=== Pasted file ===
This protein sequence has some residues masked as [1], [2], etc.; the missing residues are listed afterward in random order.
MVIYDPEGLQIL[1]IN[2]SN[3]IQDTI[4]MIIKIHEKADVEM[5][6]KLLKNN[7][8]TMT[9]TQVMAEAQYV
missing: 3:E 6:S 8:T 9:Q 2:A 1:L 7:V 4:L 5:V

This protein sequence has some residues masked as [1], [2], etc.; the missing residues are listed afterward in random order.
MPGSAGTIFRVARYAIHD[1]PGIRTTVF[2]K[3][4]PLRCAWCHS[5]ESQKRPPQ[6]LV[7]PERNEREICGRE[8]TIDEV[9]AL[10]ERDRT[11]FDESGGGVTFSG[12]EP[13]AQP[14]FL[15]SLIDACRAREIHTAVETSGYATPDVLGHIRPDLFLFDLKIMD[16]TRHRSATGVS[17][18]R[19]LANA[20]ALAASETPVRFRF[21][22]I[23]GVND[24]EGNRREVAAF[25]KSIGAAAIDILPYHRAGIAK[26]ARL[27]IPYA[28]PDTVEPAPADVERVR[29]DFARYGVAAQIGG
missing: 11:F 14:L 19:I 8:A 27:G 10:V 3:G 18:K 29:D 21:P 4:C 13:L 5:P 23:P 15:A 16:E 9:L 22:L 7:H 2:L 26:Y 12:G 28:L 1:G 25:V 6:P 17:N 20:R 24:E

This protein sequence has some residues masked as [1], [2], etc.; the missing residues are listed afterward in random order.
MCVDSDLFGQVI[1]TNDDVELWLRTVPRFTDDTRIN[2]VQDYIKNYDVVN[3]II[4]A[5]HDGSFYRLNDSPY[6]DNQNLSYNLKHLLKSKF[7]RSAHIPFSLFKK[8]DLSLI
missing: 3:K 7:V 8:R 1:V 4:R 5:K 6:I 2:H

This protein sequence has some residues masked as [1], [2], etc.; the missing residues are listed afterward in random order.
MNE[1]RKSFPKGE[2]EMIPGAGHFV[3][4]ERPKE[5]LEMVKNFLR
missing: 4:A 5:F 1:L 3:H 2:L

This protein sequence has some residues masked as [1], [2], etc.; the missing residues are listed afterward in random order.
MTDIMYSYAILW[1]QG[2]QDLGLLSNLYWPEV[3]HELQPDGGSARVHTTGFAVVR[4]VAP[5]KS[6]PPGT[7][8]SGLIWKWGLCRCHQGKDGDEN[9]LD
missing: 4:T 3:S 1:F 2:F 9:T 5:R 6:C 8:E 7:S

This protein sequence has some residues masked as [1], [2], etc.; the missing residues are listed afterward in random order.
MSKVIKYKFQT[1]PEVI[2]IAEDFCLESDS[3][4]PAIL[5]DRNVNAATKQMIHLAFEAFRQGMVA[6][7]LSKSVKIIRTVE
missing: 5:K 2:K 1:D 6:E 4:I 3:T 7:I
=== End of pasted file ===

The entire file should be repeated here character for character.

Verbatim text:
This protein sequence has some residues masked as [1], [2], etc.; the missing residues are listed afterward in random order.
MVIYDPEGLQIL[1]IN[2]SN[3]IQDTI[4]MIIKIHEKADVEM[5][6]KLLKNN[7][8]TMT[9]TQVMAEAQYV
missing: 3:E 6:S 8:T 9:Q 2:A 1:L 7:V 4:L 5:V

This protein sequence has some residues masked as [1], [2], etc.; the missing residues are listed afterward in random order.
MPGSAGTIFRVARYAIHD[1]PGIRTTVF[2]K[3][4]PLRCAWCHS[5]ESQKRPPQ[6]LV[7]PERNEREICGRE[8]TIDEV[9]AL[10]ERDRT[11]FDESGGGVTFSG[12]EP[13]AQP[14]FL[15]SLIDACRAREIHTAVETSGYATPDVLGHIRPDLFLFDLKIMD[16]TRHRSATGVS[17][18]R[19]LANA[20]ALAASETPVRFRF[21][22]I[23]GVND[24]EGNRREVAAF[25]KSIGAAAIDILPYHRAGIAK[26]ARL[27]IPYA[28]PDTVEPAPADVERVR[29]DFARYGVAAQIGG
missing: 11:F 14:L 19:I 8:A 27:G 10:V 3:G 18:K 29:D 21:P 4:C 13:L 5:P 23:P 15:A 16:E 9:L 22:L 7:H 2:L 26:Y 12:G 28:L 1:G 25:V 6:P 17:N 20:R 24:E

This protein sequence has some residues masked as [1], [2], etc.; the missing residues are listed afterward in random order.
MCVDSDLFGQVI[1]TNDDVELWLRTVPRFTDDTRIN[2]VQDYIKNYDVVN[3]II[4]A[5]HDGSFYRLNDSPY[6]DNQNLSYNLKHLLKSKF[7]RSAHIPFSLFKK[8]DLSLI
missing: 3:K 7:V 8:R 1:V 4:R 5:K 6:I 2:H

This protein sequence has some residues masked as [1], [2], etc.; the missing residues are listed afterward in random order.
MNE[1]RKSFPKGE[2]EMIPGAGHFV[3][4]ERPKE[5]LEMVKNFLR
missing: 4:A 5:F 1:L 3:H 2:L

This protein sequence has some residues masked as [1], [2], etc.; the missing residues are listed afterward in random order.
MTDIMYSYAILW[1]QG[2]QDLGLLSNLYWPEV[3]HELQPDGGSARVHTTGFAVVR[4]VAP[5]KS[6]PPGT[7][8]SGLIWKWGLCRCHQGKDGDEN[9]LD
missing: 4:T 3:S 1:F 2:F 9:T 5:R 6:C 8:E 7:S

This protein sequence has some residues masked as [1], [2], etc.; the missing residues are listed afterward in random order.
MSKVIKYKFQT[1]PEVI[2]IAEDFCLESDS[3][4]PAIL[5]DRNVNAATKQMIHLAFEAFRQGMVA[6][7]LSKSVKIIRTVE
missing: 5:K 2:K 1:D 6:E 4:I 3:T 7:I